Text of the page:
Essay: Lessons from a Campaign Volunteer

Essay: Lessons from a Campaign Volunteer

While volunteering with the Van Fleet campaign for Alexandria City Council, I gained valuable insight into the political campaign process. Collaborating directly with Van Fleet also gave me the opportunity to learn about him as an individual and get to know the issues he was most vehement about.

I learned that in running a campaign, you first have to have a team. Each member of the Van Fleet team were individuals who came from various backgrounds. They came together, giving their time, and contributing something different to the effort to elect Van Fleet. Furthermore, I learned that promoting yourself in the community is very important because if people don’t know about you, how are they to vote for you? Alexandria being the very diverse city that it is, you have to also appeal to a variety of demographics.

As in any community, there are many issues up for debate in Alexandria. The "Battle of the Waterfront" is a big issue, most affecting the Old Town area. A multi-year $60 million program to redevelop the city’s waterfront is proposed, and this will raise taxes for citizens as they try to fund the project. A five-story, 120-room hotel is also proposed, and nearby residents express concerns about parking and congestion issues, and the size and scale of the project, as well as its architectural design. Not only is it an issue due to the expenditure of money, but high-end development does not fit into the architectural style of historic Alexandria. Millions of dollars are being allocated on high-end development when it could be used on more important issues, such as affordable housing, which seems to be diminishing. While walking around the Del Ray area passing out campaign literature in low-income neighborhoods, a resident brought up the fact that she didn’t like that housing for low-income people was not being integrated with regular housing. This distinct separation upset her.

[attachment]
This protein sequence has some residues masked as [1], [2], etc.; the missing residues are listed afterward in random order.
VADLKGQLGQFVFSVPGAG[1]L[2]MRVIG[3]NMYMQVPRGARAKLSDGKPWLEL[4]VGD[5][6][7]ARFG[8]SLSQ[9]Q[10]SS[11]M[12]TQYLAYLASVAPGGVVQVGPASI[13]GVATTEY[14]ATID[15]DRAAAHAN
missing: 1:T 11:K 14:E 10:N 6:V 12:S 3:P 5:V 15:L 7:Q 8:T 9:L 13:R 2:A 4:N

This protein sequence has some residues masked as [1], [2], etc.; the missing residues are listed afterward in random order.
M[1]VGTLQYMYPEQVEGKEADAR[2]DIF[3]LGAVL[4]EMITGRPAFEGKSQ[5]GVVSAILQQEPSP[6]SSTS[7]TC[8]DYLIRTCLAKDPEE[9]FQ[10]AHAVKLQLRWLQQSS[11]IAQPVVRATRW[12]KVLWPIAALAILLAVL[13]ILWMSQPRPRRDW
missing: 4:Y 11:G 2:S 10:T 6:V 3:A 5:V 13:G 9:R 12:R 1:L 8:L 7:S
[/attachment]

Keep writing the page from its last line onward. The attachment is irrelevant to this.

Many people undermine the importance of voting for City Council, but the reality is that voting for your local government is the first step to getting your voice heard within your own community; the City Council produces policy that has the most immediate impact on you. While passing out campaign literature in different areas around Alexandria, I realized that a lot of people were not yet registered to vote in the city for one reason or another. A lot had said they had just moved to Alexandria, while others just weren’t interested in voting. I believe that if you hold specific views about what should be done in your community, you should do something about it by voting for a representative.

This opportunity to participate in the Van Fleet campaign for Alexandria City Council was very enriching and it made me actually consider being involved in political endeavors in the future. I know that when I am eligible to vote, I will definitely be an active voter for City Council.